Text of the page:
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    1. Oh, god. You just gave me the most powerful sense of deja vu. I suddenly remembered some movie that I rented as a teenager that intentionally gets warped or blurry in the middle thanks to a dream sequence or something. I assumed I had a bad copy, returned it, and got a replacement. When THAT version also got messed up, I gave up and returned it. I can't remember for the life of me what movie it was.

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    2. Gremlins 2's video is warped in the middle when it breaks the fourth wall... Can't imagine anyone being fooled by it, though.

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    3. They changed it for the home video release. In the theatrical cut, they simulate the film breaking.
      I wonder if anyone's done fourth-wall-break in the streaming era by using a "buffering" visual effect.

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    4. Not a film but the Gamecube game Eternal Darkness: Sanity's Requiem, which is a cthulhuesque horror game has some great psych outs when you're low on sanity. Some are in game like your characters head flying off, or you starting to recite Shakespeare. Some are in game like a splash screen showing up saying "Thanks for playing the demo" or a fake blue screen of death.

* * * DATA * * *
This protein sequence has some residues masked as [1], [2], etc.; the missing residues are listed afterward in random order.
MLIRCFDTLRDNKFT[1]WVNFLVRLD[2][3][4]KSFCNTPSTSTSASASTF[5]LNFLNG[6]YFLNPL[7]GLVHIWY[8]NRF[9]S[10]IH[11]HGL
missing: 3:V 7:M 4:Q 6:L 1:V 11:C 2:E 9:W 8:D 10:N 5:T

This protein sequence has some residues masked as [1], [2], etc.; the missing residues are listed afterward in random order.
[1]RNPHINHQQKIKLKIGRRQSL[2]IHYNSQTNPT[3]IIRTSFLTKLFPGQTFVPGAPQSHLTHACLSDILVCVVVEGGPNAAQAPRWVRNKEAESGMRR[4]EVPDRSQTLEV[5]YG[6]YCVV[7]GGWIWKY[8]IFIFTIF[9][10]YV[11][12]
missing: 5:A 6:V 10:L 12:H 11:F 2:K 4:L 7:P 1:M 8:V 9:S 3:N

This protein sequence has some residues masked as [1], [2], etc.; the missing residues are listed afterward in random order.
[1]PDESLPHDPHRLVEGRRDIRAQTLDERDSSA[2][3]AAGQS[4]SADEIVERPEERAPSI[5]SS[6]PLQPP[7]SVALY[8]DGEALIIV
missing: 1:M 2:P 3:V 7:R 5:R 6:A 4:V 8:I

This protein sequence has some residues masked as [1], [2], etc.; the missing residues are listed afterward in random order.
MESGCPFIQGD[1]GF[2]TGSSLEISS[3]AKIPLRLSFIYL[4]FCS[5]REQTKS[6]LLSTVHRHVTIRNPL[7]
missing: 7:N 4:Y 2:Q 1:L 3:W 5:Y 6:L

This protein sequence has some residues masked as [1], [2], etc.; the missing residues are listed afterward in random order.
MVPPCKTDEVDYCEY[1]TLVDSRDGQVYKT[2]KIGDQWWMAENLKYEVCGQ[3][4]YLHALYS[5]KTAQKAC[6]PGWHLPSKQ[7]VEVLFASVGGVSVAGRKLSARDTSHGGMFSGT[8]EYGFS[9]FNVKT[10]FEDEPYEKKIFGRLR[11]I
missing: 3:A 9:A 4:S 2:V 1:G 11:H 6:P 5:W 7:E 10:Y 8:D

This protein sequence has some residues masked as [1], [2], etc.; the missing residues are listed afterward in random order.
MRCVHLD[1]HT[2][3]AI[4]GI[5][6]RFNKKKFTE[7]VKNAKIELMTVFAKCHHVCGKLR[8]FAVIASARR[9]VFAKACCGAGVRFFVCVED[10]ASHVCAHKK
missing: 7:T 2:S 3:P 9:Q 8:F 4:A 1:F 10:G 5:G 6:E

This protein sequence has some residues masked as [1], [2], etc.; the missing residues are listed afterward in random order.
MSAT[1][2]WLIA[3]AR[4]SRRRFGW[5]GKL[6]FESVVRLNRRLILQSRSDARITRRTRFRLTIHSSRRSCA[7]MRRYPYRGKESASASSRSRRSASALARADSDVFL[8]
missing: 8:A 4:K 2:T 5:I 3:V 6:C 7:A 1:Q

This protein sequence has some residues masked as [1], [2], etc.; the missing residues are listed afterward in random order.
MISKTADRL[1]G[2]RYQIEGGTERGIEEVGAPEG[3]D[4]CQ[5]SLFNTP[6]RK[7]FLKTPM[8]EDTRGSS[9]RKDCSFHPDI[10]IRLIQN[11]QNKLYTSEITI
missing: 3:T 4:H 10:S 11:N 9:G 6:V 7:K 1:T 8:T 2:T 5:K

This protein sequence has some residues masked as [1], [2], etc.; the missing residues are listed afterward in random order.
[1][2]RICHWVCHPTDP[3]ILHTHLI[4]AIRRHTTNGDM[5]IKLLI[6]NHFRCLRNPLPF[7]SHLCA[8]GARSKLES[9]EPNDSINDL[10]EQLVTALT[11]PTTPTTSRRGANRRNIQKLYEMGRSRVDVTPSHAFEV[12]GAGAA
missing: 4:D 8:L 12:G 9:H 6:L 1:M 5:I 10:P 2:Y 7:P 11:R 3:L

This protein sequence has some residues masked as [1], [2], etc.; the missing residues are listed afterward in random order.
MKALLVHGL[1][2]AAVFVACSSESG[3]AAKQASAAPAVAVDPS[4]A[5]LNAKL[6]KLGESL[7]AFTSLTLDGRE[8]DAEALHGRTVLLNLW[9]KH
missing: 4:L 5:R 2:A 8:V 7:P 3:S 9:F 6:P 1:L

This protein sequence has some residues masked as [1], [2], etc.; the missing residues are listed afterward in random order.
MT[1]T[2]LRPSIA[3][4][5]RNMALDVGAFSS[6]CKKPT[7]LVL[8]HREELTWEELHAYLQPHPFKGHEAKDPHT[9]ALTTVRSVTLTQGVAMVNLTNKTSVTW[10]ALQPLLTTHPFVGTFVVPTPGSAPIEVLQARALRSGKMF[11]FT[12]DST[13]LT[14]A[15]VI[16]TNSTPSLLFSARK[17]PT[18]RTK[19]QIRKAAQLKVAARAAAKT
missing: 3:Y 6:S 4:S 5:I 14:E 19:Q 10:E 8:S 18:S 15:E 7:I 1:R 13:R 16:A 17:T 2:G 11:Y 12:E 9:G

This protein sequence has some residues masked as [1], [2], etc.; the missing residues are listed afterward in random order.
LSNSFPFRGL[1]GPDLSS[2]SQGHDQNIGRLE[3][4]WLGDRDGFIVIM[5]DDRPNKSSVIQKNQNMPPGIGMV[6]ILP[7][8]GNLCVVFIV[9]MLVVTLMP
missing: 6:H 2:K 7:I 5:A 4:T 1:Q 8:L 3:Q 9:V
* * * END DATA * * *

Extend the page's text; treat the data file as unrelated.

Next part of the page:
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    5. Trystan, I seem to remember one (deliberate) glitch that made it look like the game had turned off and the TV had gone to standby mode.

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    6. Fun anecdote: my gamecube actually DID crash once while I was playing Eternal Darkness. I sat there and stared at it for a good ten minutes waiting for it to turn out to be an insanity effect and revert back.

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  4. I think the shade is a reuse of the mage NPC graphic from EOB1, which the party encounters on the Kenku level (level 6). He gives a long speech, in which he discussed Xanathar's plans, and then attacks the party solo.

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    1. Exactly what I was about to post. When I saw the shade, first thing that came to mind was that mage from EOB1